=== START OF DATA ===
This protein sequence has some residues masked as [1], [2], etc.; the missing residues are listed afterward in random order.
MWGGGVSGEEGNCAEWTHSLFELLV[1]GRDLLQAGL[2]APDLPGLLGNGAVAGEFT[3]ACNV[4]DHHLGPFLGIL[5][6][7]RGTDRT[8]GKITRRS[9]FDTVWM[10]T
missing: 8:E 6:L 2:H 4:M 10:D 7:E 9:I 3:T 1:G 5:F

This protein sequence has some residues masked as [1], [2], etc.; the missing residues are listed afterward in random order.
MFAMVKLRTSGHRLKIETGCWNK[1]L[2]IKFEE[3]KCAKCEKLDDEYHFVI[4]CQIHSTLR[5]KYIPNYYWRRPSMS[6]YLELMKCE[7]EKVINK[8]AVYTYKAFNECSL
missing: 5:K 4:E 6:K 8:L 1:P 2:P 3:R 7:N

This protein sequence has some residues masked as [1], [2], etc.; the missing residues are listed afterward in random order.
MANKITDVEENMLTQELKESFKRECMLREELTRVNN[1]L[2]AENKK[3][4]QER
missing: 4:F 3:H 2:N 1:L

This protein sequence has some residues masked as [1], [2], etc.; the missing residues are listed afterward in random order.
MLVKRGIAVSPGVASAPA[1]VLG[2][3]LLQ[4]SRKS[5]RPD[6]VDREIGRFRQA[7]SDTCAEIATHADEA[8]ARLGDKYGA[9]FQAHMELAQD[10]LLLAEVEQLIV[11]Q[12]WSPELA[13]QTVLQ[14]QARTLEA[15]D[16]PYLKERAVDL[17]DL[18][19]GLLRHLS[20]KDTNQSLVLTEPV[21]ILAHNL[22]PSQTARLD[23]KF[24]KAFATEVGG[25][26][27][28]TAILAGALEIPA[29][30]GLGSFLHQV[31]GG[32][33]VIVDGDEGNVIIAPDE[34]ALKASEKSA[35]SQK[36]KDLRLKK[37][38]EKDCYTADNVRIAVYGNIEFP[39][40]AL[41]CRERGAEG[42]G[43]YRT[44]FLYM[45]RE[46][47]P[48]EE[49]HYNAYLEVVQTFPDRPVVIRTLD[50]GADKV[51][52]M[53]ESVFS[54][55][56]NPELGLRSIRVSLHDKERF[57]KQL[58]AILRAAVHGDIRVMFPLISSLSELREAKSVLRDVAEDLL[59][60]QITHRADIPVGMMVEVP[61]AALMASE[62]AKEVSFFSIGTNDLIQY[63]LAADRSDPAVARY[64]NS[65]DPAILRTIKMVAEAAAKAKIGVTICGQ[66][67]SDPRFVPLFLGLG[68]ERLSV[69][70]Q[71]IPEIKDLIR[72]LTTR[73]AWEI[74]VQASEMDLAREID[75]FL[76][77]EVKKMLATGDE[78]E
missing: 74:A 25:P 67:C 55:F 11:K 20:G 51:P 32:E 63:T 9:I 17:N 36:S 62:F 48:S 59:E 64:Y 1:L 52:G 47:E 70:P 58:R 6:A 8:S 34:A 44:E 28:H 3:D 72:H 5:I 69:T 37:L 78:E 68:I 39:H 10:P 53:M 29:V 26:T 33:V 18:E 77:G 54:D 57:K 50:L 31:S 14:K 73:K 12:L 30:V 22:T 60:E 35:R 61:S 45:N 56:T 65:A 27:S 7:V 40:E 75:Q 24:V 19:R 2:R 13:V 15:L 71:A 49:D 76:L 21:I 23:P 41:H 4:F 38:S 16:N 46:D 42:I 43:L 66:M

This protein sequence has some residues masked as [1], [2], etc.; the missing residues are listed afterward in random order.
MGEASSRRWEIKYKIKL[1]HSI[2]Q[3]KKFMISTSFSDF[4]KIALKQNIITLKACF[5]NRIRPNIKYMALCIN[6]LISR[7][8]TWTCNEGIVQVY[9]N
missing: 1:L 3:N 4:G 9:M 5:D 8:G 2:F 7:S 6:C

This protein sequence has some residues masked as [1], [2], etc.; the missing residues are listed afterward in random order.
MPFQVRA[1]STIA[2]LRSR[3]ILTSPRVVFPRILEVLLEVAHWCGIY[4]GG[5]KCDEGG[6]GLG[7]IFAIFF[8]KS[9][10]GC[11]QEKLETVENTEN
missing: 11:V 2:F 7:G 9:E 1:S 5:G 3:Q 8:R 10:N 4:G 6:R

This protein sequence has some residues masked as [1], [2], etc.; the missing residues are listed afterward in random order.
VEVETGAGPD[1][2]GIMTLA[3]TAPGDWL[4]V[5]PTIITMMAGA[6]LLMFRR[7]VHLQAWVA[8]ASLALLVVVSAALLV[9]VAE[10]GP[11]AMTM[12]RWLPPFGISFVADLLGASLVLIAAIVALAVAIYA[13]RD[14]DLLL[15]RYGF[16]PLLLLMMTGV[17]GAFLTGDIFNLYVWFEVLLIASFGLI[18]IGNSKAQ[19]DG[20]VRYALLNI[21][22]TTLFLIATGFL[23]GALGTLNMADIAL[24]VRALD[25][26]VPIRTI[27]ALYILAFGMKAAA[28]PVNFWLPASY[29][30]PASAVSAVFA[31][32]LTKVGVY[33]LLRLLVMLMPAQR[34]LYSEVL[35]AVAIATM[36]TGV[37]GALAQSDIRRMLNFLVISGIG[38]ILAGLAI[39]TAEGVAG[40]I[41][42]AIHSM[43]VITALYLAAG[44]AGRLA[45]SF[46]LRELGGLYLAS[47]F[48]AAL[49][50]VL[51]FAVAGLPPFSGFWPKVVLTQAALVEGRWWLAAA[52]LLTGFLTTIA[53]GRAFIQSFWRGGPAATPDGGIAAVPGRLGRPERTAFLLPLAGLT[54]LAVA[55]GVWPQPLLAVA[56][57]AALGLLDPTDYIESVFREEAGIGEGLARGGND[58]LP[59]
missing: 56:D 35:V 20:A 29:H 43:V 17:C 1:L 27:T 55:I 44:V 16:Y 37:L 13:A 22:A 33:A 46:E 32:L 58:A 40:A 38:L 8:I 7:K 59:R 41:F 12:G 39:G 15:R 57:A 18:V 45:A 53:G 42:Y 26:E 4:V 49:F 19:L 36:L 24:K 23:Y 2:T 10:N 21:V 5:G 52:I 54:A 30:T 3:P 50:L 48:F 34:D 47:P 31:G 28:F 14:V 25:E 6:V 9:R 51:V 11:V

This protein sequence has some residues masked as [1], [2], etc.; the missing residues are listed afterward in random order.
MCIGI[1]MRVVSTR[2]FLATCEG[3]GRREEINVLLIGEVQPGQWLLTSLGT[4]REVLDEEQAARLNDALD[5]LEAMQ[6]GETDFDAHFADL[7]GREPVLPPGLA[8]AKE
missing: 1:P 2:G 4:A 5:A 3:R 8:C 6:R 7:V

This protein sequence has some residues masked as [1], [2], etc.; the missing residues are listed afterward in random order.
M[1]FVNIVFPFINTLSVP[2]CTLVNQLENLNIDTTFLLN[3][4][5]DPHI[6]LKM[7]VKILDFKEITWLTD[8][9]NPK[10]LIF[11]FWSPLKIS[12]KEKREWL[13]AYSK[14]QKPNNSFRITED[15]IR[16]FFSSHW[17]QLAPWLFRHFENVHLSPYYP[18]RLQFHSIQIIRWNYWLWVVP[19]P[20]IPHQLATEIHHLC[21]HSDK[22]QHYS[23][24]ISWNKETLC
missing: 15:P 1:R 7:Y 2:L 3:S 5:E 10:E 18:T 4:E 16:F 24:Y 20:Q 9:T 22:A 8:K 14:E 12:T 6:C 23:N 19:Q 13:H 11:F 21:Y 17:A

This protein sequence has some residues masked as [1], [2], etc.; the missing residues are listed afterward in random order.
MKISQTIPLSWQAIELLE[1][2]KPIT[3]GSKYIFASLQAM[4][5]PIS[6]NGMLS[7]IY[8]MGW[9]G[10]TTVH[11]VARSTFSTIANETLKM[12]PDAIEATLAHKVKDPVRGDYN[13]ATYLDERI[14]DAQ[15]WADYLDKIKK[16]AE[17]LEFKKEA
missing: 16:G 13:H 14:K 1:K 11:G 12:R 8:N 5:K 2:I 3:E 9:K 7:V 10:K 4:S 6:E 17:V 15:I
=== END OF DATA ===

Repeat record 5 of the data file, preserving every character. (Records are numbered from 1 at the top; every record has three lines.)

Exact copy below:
This protein sequence has some residues masked as [1], [2], etc.; the missing residues are listed afterward in random order.
MGEASSRRWEIKYKIKL[1]HSI[2]Q[3]KKFMISTSFSDF[4]KIALKQNIITLKACF[5]NRIRPNIKYMALCIN[6]LISR[7][8]TWTCNEGIVQVY[9]N
missing: 1:L 3:N 4:G 9:M 5:D 8:G 2:F 7:S 6:C